Henry Segerman’s new book Visualizing Mathematics with 3D Printing provides non-mathematicians with exciting new ways to understand complex mathematical shapes. Segerman’s easy-to-follow book and companion website show how we can use 3D prints to gain a tactile awareness of these objects and use our full stereoscopic vision to understand them better than we ever have. In this excerpt from the chapter on symmetry, Segerman explains what we learn when we look at Bathsheba Grossman’s beautiful and symmetric sculpture “Soliton” from dozens of angles — the only way to sufficiently capture the complexity (and artistry) of the form.
The picture above shows two photographs of Soliton, a sculpture by mathematical artist Bathsheba Grossman.
This is a difficult object to comprehend from a couple of photographs. Sinuous curves twist around each other in a complicated, but obviously symmetrical way. Rotation by half a turn is a symmetry for each of these views. But it isn’t so easy to see how these two views are related to each other, or even that they are photographs of the same object. With a few more viewpoints of the same sculpture however, we can see how they are connected. See the picture below. The first view shown in the picture above is at the far right, and the second is at both the top and the bottom.
Let’s think of the sculpture sitting at the center of a sphere of possible directions to take a photograph from. We get a panel of possible views: a quarter of the entire sphere, like the panel of a four-panel beach ball. The picture below shows camera positions evenly spaced out over one of these panels — photographs from these positions make up the array of images above.
Some of the photographs around the edges are repeats: they show the same view as each other. The pair of photographs above and below the rightmost photograph in the figure are the same as each other, as are the pair two above and two below, and so on. In fact the whole boundary edge from the rightmost point to the top is the same as the edge from the rightmost point to the bottom. The same is true of the two edges above and below the leftmost edge. This tells us how to cover the rest of the sphere of possible photographs: we can do this with a total of four copies of the panel, tiling the sphere so that the photographs we see along the edges match up.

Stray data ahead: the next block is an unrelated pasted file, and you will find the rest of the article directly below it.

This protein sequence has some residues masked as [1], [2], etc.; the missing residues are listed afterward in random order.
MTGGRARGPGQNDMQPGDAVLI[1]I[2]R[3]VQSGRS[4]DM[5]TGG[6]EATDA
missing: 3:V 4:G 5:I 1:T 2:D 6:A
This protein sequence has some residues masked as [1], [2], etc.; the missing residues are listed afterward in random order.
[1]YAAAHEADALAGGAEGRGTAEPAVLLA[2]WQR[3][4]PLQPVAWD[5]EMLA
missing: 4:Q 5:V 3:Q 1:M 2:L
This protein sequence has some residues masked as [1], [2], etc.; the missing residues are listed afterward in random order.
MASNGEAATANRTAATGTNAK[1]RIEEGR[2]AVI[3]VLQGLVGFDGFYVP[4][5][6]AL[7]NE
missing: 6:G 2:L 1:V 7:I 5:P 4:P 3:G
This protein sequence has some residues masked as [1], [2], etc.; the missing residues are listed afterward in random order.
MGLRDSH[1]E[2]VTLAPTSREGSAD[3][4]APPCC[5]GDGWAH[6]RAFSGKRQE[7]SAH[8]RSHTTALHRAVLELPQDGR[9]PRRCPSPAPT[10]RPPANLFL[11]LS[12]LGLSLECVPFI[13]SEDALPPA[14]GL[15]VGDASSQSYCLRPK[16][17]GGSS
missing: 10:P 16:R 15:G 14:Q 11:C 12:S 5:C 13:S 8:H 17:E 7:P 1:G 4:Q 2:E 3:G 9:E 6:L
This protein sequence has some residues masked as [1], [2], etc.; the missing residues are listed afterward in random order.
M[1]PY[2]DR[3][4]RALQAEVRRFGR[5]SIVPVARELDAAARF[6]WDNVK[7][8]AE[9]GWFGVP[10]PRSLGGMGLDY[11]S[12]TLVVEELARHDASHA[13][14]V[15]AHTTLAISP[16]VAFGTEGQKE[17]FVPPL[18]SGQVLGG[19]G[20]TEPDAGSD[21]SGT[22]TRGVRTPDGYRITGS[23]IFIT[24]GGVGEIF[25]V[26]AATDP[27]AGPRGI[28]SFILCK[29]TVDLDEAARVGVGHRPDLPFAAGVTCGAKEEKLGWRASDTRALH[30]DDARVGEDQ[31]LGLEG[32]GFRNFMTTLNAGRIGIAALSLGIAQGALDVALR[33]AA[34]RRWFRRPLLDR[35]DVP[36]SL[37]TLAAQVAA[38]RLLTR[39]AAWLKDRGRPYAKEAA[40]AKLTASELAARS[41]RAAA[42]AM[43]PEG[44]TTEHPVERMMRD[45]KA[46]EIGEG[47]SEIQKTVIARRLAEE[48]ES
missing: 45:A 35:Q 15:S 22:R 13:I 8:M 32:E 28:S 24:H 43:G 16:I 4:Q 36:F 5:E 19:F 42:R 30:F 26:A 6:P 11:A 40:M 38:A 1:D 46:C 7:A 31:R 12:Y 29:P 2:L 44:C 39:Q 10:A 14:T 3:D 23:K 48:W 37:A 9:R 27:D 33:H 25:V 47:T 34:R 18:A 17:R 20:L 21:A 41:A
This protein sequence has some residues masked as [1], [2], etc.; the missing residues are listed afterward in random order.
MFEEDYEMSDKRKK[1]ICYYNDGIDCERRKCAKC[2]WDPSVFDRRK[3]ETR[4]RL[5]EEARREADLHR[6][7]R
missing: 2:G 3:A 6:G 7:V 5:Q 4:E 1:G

The rest of this chapter goes on to investigate and catalogue the other ways in which things can be symmetrical, and show more beautiful symmetric sculptures by various artists.
In case you were wondering, I took the grid of photographs using a rig that allows me to (relatively) precisely control the angle that the camera sees the cube from. Then there was some surprisingly tricky math and programming to generate the array of photographs!
For more, pick up a copy of Visualizing Mathematics with 3D Printing. All of the models discussed in the book are available on Shapeways, many from Segerman’s shop, with the rest linked to from the book’s companion site. We’re in awe of the work that mathematicians and designers like Henry are contributing to the Shapeways community — and how that work is advancing our understanding of mathematical and scientific concepts. Are you working on a project you’d like us to share on the blog? Make sure to get in touch, whether in the comments below or at firstname.lastname@example.org.